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  • Simon Baddeley
    ... From: Susan Marshall To: Sent: Thursday, July 05, 2001 9:42 AM Subject: Re: Website Contacts
    Message 1 of 1 , Jul 5, 2001
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      ----- Original Message -----
      From: Susan Marshall <SMarshall@...>
      To: <s.j.baddeley@...>
      Sent: Thursday, July 05, 2001 9:42 AM
      Subject: Re: Website Contacts Form Feedback

      > Dear Mr Baddely
      > Thanks for your enquiry.
      > I'm sorry to tell you that David Welch left the City Council here in
      > Aberdeen several years ago to work in London and has recently
      > died.
      > We did continue to have heavy horses working in the city (mainly
      > at Duthie Park) until the late 1990s, when a decision was taken not
      > to continue with this and the - by now elderly - horses were retired.
      > We continue to breed heavy horses at Doonies Farm, which is a
      > working farm comprising only rare breeds of horses, sheep, goats,
      > chickens, etc.
      > I have passed your email on to someone in the Council who I hope
      > will be able to provide more details about the experiment with heavy
      > horses and its outcome. I expect her to contact you direct; if you
      > don't hear anything further, please let me know.
      > Susan Marshall
      > Aberdeen City Council
      > On 5 Jul 2001, at 7:52, Website Contacts Form Feedback wrote:
      > > Can you please pass this quote on to the appropriate person in
      > the city so that I can get further information about what happened
      > to this experiment with horse use in the city. is it possible to
      > contact Mr.David Welch refered to?:In a report published 12 years
      > ago by the Shire Horse Society with the support of the Royal
      > Agricultural Society (RASE) “History with a Future:
      > Harnessing the Heavy horse for the 21st Century”(1988)
      > compiled and edited by Keith Chivers MA there is the following
      > (among other v.interesting things): > > Local Authorities > Perhaps
      > the most successful exploitation so far of the dual role of the heavy
      > horse has been achieved by a number of local authorities. Their
      > number is growing and the possibilities almost limitless. The kind
      > of work performed varies enormously, but the social and
      > therapeutic role is essentially always the same, though its value is
      > clearly highest in densely-populated towns. > > The City of
      > Aberdeen > David Welch, Director of leisure and Recreation, is the
      > pioneer of the new horse-movement among local authorities, having
      > introduced two Clydesdales in December 1980 to replace a 35 cwt
      > (hundredweight) van. The Sunday Times commented on the City
      > Council’s “extraordinary courage and immunity to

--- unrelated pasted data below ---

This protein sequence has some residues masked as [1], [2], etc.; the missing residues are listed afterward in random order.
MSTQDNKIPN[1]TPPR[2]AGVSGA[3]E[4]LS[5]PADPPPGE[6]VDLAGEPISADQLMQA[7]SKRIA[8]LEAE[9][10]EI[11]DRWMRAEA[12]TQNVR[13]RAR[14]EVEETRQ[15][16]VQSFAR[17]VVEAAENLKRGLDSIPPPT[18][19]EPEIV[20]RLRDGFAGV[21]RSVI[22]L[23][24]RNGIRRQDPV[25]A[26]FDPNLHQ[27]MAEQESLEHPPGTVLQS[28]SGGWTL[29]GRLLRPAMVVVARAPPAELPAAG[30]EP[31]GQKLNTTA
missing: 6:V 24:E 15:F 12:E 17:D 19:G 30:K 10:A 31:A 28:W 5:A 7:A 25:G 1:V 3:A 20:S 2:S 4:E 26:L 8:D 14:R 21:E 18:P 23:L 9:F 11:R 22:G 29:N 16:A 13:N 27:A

> ridicule in pursuing and proving a seemingly unlikely practical point:
      > that heavy horses are not only more attractive than tractors but no
      > less efficient and – closest to the heart of municipal
      > treasurers – actually cheaper to run”. > There are
      > now 14 Clydesdale geldings in work replacing dumper trucks, vans
      > and lorries. There is also a group of brood mares whose foals
      > produce income on sale. The Council has also started a
      > stagecoach service, has five white cobs taking passengers to and
      > from the parks and children round the city, and now runs a landau
      > for use at weddings. Its horses have pulled a street organ and have
      > conveyed civic dignitaries on their tours of inspection of the parks.
      > The number of council-owned horses in now (Sept 1987) 38. > >
      > The book lists about 11 other local authorities experimenting with
      > these ideas. > > David Welch (Aberdeen) was quoted “The
      > technology of the cart is that of 50 years ago, but there are now
      > lighter stronger materials than those traditionally used. Nylon
      > bushes are available for wheels. There are substitutes laboriously
      > cleaned chrome chains and fittings. The College of Technology in
      > the city is co-operating in looking at ways of introducing modern
      > materials … There are advantages in introducing horses
      > beside utility and economy. There is the question of civic
      > cheerfulness. Nothing is quite so agreeable to the eye as a pair of
      > large horses and a cart, their amiability in sharp distinction to the
      > menace and aggression of the motor car. Their hooves make a
      > cheerful rhythmical clatter, and the iron shod wheels of the cart
      > grate with a continuous burr upon the carriageway like the drone of
      > a bagpipe. They elicit smiles from adults and waves from the
      > children.” > Simon Baddeley s.j.baddeley@...
      > Local Government Studies, Birmingham University B15 2TT > > >
      > Susan Marshall
      > Corporate Web-site Service Development Manager
      > Aberdeen City Council
      > St. Nicholas House, Broad Street
      > Aberdeen AB10 1FQ
      > Tel. 01224 522695, fax 01224 523315
      > Visit Aberdeen City Council's web-site at:
      > http://www.aberdeencity.gov.uk
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